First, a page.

- Daily & Weekly newsletters
- Buy & download The Bulletin
- Comment on our articles
Greenpeace takes regions to court over air quality
From Flanders Today: Antwerp neighbourhood organisations stRaten-Generaal and Ademloos – known for their tenacious, and ultimately successful, fight against the city’s original plan for the Oosterweel road link – have joined Greenpeace Belgium in filing a legal complaint against the governments of Flanders and Wallonia.
The complaint claims that the governments are doing too little to meet European norms for air quality in the worst-affected places, such as Antwerp. “Exhaust from cars – especially diesel-fuelled cars – are the main source of air pollution,” said Greenpeace in a statement. “Belgian cardiologists have already pointed to a direct link between exhaust fumes and an increased risk of heart attack. That is why they called for banning cars that run on diesel earlier this year. But this is not enough for our politicians, who are still waiting to implement sustainable mobility measures.”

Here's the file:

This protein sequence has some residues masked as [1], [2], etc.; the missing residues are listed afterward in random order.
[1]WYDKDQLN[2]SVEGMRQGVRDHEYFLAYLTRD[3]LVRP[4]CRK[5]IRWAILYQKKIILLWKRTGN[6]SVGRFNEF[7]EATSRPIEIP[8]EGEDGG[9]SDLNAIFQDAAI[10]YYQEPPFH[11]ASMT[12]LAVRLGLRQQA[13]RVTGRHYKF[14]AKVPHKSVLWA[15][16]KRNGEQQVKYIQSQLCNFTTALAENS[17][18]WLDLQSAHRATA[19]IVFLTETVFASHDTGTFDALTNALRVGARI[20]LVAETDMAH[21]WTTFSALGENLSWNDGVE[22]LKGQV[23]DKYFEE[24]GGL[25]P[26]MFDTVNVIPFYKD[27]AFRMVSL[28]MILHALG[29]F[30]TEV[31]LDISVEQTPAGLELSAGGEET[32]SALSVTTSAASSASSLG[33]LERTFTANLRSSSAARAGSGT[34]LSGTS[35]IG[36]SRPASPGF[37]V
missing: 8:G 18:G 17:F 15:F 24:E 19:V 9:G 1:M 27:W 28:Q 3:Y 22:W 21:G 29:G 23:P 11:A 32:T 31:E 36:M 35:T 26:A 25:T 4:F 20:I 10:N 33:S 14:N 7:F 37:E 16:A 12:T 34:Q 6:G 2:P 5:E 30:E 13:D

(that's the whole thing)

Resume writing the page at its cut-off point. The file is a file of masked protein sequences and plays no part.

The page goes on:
Greenpeace had already filed a complaint last year, claiming that neither Flanders nor Wallonia had taken proper measurements of air quality and, therefore, did not communicate any potential consequences of it to the public.
Flemish environment minister Joke Schauvliege told VRT that she was not surprised by the move by the three organisations, as they had already approached her ministry about the issue. While she admitted that air quality does need to improve, she said that the government had already taken many steps in that direction.
'Strong environmental policy'
“We have a very strong policy in terms of the environment,” she said. “Greenpeace is asking us to change our plans for mobility, energy use and consumption very drastically. But these things take time. Air quality improves every year. Greenpeace wants it all to go faster, but a policy must be carried out realistically. You can’t ask people to abandon their cars from one day to the next.”
According to European law, governments must draw up a plan to tackle pollution where it exceeds EU norms. This is the case in Antwerp and in other cities, but no plan has been drawn up, according to a Greenpeace spokesperson.
“In our judicial summons, we demand that the Flemish government draw up a plan to address the air quality problem, and make it accessible to the public, within two months,” he said.
Photo: Dirk Waem/BELGA